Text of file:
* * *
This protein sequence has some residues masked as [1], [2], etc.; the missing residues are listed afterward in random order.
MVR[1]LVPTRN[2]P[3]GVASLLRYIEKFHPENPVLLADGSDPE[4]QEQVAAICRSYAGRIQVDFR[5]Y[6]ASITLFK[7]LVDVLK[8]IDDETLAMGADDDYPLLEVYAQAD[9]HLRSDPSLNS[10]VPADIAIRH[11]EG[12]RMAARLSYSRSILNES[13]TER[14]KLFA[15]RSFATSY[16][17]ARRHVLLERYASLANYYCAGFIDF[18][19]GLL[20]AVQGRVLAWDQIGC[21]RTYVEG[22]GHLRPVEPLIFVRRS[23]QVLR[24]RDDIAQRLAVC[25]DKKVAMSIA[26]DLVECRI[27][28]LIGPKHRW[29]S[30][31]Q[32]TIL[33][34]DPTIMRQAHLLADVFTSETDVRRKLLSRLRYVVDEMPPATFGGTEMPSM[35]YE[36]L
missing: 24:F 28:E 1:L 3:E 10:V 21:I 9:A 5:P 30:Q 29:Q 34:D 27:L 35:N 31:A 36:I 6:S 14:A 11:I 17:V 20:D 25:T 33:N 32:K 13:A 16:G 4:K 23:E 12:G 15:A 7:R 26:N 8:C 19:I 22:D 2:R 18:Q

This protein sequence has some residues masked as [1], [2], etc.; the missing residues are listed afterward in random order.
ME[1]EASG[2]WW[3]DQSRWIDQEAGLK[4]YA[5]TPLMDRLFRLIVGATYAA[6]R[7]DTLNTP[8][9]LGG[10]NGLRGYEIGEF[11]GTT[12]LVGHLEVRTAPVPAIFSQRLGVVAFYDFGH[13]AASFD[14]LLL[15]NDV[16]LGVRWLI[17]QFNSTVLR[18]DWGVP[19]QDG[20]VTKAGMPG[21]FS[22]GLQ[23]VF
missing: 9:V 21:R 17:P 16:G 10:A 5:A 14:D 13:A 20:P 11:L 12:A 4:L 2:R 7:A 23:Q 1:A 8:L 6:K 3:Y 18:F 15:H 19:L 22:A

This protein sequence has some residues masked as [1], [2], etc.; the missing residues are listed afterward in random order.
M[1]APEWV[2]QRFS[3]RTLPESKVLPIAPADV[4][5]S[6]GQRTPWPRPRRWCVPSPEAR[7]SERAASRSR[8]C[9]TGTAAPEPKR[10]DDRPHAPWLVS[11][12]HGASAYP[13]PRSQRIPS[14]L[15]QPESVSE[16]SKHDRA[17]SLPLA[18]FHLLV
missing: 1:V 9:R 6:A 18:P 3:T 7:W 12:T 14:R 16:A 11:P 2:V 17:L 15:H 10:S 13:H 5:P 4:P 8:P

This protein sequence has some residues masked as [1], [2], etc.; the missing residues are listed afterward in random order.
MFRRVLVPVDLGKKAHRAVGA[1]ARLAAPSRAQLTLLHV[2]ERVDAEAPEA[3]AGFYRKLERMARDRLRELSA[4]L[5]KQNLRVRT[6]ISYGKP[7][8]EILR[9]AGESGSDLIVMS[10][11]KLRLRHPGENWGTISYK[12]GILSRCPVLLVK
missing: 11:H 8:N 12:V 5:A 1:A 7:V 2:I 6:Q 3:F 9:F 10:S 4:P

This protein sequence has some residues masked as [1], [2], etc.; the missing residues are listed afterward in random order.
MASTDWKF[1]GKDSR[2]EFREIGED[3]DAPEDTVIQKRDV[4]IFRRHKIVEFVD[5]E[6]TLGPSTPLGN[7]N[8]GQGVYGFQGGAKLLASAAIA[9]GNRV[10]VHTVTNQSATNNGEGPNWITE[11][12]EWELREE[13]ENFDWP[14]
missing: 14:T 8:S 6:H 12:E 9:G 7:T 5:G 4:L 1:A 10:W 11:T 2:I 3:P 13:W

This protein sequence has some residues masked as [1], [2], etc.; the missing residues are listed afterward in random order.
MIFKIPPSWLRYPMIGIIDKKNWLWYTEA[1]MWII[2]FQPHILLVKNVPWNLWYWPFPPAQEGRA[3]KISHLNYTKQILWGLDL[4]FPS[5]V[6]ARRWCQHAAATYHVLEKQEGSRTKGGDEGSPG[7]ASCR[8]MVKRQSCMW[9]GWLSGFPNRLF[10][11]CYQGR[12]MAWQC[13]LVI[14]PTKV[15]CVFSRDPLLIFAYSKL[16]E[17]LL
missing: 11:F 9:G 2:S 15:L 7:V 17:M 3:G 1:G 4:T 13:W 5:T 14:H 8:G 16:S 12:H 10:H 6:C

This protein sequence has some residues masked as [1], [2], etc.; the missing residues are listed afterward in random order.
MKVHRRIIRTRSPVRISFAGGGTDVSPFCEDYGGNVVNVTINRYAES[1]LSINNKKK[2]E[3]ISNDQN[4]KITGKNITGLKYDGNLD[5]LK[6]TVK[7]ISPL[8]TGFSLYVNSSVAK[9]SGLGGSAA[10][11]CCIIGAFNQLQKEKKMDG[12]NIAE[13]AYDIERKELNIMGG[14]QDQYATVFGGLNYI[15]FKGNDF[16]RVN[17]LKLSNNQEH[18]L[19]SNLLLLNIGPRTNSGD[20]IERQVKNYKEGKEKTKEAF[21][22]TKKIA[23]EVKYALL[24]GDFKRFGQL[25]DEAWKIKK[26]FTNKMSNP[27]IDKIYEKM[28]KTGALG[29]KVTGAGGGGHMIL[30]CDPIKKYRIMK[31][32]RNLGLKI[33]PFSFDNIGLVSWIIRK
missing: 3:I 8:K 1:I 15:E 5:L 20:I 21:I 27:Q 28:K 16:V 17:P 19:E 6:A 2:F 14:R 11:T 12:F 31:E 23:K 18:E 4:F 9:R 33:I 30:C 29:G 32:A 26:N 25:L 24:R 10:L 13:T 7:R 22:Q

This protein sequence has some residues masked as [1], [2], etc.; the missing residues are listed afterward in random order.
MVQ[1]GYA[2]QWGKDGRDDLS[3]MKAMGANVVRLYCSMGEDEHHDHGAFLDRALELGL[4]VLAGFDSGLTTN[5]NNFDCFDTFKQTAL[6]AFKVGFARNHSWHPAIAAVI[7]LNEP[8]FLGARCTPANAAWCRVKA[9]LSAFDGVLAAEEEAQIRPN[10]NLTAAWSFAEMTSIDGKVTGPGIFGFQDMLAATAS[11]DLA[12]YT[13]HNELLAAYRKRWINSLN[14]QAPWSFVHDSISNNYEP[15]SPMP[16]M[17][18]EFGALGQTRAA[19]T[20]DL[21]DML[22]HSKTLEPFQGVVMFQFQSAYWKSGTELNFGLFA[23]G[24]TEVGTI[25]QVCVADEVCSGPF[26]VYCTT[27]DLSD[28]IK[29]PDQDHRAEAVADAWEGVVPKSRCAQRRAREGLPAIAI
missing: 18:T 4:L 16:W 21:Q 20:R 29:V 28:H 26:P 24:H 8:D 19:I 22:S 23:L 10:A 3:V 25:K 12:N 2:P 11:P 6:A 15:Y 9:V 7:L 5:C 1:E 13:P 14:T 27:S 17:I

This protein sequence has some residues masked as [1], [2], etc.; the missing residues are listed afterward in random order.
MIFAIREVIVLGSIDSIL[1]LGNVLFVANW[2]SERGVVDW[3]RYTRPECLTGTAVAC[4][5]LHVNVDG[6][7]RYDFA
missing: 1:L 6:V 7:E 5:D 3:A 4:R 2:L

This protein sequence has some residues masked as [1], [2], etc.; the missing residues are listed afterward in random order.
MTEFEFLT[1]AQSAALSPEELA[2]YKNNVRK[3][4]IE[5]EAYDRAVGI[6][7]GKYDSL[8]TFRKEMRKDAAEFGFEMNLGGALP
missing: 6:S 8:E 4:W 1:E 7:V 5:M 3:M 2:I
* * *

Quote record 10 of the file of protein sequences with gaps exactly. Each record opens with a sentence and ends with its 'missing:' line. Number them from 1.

This protein sequence has some residues masked as [1], [2], etc.; the missing residues are listed afterward in random order.
MTEFEFLT[1]AQSAALSPEELA[2]YKNNVRK[3][4]IE[5]EAYDRAVGI[6][7]GKYDSL[8]TFRKEMRKDAAEFGFEMNLGGALP
missing: 6:S 8:E 4:W 1:E 7:V 5:M 3:M 2:I